What Happens If You Leave Your Window AC Unit in All Winter?

by Michael Franco
Window Air Conditioner in a Barred Cage with Snow in New York City during the Winter

In recent years, air conditioning has become a basic necessity for any home. Maybe it’s that summers are getting warmer, or maybe it’s that it just feels so dang nice on a hot day. Of course, AC hasn’t been around forever. If you live in an older home, you may not have a central HVAC system circulating that wonderful, cold air throughout your house. Instead of installing a whole system, you may have opted to install a window unit to help keep things cool.

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In fact, you might even prefer a window unit. According to Mr. Electric, they’ve got lower installation costs and use less than one-third the amount of energy than central air, albeit cooling a smaller area.

But a window unit comes with some general maintenance and upkeep that’s different from those required by HVAC systems. For one, there’s the fact that for roughly half the year you won’t be using it.

So, what do you do when temps start cooling down and you start settling in for fall and winter? Do you have to take your window AC unit out during the winter? Can you cover it up? How do you store it?

(Do these questions sound like your own inner dialogue?)

Great. Let’s go.

Do You Have to Take Your Window Unit Out For the Winter?

The answer to this question is “probably.” For starters, they can be unsightly. Sure, in the summer, their awkward, bulky presence provides a welcome respite from the heat, but in the winter, its functionality goes out the window (literally). Unless the AC unit and the window are well insulated, cold air will be able to infiltrate your home, effectively reducing your heating efficiency. Secondly, leaving an AC unit unused over a long period of time and exposed to the harsher aspects of winter weather can cause coils to freeze, leading to expensive maintenance costs.

Truth is, dismounting your window AC unit and closing your window is not too terribly difficult a process, provided you have some assistance and a place to store your unit in the winter.

How to Remove and Store Window Units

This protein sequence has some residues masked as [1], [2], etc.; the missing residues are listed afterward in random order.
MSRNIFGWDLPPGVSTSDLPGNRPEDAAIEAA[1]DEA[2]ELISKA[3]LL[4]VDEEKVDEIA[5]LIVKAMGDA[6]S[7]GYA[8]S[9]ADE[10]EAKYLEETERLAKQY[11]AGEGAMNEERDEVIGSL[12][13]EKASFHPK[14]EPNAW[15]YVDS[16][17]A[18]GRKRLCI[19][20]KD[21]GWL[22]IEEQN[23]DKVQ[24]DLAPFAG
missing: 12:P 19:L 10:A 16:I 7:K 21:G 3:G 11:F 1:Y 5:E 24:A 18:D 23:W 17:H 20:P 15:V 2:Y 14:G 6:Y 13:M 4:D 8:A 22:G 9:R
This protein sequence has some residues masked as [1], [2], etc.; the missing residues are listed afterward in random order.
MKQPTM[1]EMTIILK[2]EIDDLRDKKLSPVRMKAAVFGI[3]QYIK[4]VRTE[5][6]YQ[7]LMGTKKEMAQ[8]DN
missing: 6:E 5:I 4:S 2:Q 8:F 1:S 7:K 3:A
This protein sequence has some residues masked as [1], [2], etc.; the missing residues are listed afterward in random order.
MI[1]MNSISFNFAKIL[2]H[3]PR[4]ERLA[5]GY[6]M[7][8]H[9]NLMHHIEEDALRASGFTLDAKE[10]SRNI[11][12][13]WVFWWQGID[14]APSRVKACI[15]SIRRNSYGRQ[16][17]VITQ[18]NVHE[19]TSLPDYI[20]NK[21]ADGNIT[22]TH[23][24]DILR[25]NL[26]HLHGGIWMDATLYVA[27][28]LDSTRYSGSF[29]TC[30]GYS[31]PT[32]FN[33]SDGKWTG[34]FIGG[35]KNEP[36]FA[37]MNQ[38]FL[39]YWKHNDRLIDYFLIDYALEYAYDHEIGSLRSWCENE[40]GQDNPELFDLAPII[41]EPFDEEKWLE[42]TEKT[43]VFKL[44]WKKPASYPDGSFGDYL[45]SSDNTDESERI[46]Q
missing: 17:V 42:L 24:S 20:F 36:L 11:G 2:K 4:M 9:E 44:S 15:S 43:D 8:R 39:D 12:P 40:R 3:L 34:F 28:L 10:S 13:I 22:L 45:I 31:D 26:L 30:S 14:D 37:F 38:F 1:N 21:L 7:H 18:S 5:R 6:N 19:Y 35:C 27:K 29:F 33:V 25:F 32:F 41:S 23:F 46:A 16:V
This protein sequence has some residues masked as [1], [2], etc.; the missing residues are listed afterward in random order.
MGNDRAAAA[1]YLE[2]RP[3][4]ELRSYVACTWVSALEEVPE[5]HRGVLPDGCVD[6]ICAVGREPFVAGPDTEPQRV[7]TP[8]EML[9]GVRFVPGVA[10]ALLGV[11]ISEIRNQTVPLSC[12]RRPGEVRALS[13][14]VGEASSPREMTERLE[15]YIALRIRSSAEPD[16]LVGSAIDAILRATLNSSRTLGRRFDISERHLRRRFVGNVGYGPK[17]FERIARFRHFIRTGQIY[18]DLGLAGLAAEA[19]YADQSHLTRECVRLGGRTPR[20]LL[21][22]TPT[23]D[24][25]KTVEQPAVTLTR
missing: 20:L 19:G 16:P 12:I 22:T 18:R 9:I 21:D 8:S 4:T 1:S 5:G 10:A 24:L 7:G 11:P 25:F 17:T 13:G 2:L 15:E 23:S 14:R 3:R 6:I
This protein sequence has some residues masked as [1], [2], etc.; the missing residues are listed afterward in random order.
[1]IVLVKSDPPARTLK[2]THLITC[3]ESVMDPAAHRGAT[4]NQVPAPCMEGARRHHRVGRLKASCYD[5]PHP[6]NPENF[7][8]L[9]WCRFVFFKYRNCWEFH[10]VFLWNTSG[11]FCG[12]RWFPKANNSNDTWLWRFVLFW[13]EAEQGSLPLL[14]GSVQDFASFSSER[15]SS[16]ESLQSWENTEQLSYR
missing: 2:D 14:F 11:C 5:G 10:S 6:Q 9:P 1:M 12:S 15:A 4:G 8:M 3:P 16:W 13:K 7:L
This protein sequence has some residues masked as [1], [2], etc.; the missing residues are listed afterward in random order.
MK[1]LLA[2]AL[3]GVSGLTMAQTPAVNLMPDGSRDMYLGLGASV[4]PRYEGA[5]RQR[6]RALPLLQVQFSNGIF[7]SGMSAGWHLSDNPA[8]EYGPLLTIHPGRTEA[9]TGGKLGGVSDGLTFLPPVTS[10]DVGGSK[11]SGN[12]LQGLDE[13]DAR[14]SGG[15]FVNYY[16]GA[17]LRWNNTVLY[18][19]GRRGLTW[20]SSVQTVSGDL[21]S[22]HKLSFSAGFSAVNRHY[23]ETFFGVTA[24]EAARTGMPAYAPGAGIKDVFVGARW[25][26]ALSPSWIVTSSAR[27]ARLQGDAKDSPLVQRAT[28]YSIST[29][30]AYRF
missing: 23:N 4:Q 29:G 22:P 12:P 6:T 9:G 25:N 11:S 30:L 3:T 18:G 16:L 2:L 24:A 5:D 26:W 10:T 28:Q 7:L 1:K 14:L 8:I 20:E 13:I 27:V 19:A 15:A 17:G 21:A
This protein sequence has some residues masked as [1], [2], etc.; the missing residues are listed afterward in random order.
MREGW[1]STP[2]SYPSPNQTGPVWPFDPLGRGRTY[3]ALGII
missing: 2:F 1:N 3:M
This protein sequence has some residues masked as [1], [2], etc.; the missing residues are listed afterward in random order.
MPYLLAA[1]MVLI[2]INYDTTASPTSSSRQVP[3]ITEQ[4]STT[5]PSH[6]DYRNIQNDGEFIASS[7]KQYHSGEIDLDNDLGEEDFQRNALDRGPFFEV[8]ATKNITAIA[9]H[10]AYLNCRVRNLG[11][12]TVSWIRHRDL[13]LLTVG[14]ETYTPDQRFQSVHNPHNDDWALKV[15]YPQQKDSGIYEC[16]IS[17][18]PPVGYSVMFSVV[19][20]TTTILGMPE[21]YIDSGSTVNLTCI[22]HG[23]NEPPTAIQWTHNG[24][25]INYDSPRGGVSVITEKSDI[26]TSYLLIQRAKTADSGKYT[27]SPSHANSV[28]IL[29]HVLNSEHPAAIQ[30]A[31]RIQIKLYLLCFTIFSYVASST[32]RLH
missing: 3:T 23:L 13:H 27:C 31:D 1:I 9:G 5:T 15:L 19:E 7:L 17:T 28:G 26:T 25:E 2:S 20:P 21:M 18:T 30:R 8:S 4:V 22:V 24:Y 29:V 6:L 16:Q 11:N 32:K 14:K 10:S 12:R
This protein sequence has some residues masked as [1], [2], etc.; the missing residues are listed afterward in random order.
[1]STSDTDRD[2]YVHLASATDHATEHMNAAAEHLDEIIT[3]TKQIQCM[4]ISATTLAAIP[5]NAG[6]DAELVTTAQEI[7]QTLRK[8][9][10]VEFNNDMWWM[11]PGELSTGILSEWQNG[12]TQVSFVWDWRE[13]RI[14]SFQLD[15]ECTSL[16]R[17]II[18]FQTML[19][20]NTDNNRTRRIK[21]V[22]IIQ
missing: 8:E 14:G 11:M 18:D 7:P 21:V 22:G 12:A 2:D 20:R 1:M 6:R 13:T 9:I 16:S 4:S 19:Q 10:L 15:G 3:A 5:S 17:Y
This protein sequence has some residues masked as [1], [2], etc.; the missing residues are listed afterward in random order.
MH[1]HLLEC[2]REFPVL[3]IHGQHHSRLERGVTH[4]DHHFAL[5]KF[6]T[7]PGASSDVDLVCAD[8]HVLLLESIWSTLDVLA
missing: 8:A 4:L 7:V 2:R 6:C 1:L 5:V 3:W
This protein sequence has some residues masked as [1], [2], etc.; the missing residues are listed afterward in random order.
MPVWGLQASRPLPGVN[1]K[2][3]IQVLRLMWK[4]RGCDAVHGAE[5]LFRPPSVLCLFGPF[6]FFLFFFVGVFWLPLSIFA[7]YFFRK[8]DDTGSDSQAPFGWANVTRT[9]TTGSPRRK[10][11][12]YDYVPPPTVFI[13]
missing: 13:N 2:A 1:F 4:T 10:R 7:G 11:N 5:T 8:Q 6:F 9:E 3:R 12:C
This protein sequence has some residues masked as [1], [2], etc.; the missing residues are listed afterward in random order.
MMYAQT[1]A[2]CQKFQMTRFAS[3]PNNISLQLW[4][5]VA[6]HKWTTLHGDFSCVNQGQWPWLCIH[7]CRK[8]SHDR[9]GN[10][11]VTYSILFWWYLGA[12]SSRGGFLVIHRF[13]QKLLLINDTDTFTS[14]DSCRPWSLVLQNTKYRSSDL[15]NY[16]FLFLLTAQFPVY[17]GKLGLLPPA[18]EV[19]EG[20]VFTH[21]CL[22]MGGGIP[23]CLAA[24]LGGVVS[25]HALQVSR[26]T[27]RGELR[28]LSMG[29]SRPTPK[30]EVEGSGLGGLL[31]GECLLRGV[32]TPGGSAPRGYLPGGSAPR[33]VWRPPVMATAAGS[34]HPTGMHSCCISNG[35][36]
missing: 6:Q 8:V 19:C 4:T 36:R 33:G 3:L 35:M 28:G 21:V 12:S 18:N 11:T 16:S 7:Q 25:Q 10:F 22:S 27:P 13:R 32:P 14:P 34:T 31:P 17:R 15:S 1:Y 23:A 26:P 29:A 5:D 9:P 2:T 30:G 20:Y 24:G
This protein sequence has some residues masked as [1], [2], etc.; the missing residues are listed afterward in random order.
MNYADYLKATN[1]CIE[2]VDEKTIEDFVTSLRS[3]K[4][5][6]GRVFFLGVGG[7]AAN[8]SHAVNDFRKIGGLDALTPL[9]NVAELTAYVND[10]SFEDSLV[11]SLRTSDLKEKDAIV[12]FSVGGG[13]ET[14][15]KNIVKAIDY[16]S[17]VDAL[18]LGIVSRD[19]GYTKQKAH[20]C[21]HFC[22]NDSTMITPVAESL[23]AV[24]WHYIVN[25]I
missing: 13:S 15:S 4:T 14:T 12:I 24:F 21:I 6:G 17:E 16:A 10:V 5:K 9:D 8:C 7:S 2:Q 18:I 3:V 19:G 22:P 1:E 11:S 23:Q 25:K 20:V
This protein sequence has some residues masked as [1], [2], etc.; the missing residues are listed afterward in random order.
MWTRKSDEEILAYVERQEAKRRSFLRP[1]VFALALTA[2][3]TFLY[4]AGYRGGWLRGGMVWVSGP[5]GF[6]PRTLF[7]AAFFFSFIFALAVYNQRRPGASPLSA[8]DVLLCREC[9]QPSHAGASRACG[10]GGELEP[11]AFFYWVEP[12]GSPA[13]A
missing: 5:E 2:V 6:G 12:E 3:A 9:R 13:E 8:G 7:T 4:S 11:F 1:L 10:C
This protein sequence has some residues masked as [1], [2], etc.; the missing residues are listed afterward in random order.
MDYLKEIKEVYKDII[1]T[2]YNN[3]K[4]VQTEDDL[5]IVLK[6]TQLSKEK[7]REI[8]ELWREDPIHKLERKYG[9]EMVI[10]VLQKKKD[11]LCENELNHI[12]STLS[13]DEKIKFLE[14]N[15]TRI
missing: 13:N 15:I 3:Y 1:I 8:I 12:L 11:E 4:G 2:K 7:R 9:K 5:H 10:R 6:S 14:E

Start by removing the unit from the window. First, unplug the AC plug from the wall and remove any insulation you've used to plug up gaps. Next, if you screwed the unit into your window, remove those screws. Finally, jiggle the unit slightly forward while raising the window. Keep in mind that once you do this, the unit won’t be secure anymore and could easily fall out the wrong way. That's why it’s recommended that you have a partner assisting you in the removal process. Window units are heavy and unwieldy, so having that extra support can be helpful.

Also, factor in that water will also most likely spill out from the condensation pan during this process, so you might want to have an old towel nearby to place it on once removed. When the unit has been taken out of the window, close your window.

Keep It Clean

When winter is on the way, remember that removing the AC unit from your window is only half the battle. After removing the unit, you’ll want to make sure that you store it properly. Start by giving your unit a simple cleaning. Take a whisk broom and brush off any dust, dirt or debris that has collected on the exterior of the unit during the warm seasons. Once the unit looks clean, remove and clean the filter using water and a firm brush. Filters should be relatively easy and conspicuously located — if you’re having trouble, consult the manufacturer's instructions.

To continue, make sure that you give the coils a thorough cleaning as well. Remove the front cover of the unit and spray the coils down with water. For extra points, add a few drops of dish soap to the water.

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Store It Properly

Once the air conditioning unit is clean and you are ready to store it, make sure that you are placing it in some type of protective box. Ideally, you could use the unit’s original box, but if you no longer have it, another box will work fine. Just make sure that the unit can fit completely inside the box. In a perfect scenario, you should store your unit in an indoor area that stays relatively warm, like a basement or attic, but if this isn’t a possibility, a garage or storage shed will be OK. Bear in mind, however, that you must store the AC unit in an upright position. Leaving the unit on its side or back might very well damage the compressor.

Other Options

Having extra storage space large enough for a hefty AC unit is a luxury that you may not have. In that case, it’s possible to leave your unit in the window through the winter if you take steps to winterize it properly. In this case, you’ll need to cover the outside portion of the unit with plastic sheeting or a specialty AC cover to protect it from the cold. You’ll then need to wrap it in an insulated protective fabric that will keep the cold air from entering your room.

Make sure when winterizing your unit that you fill any and all gaps that might allow drafts and leaks to blow through. You can seal the gaps in the window with strips of foam insulation or soft sealing tape made specifically for AC units.

Take Care of Your Window Unit

As much of a lifesaver as window units can be in the summer, they can be quite cumbersome in the winter. If you leave your unit in the window and don’t take the necessary steps to winterize it, you might be left with an inoperable unit come summer. In most cases, it’s best to completely remove your unit, clean it and store it properly in order to keep your unit in good condition for years to come.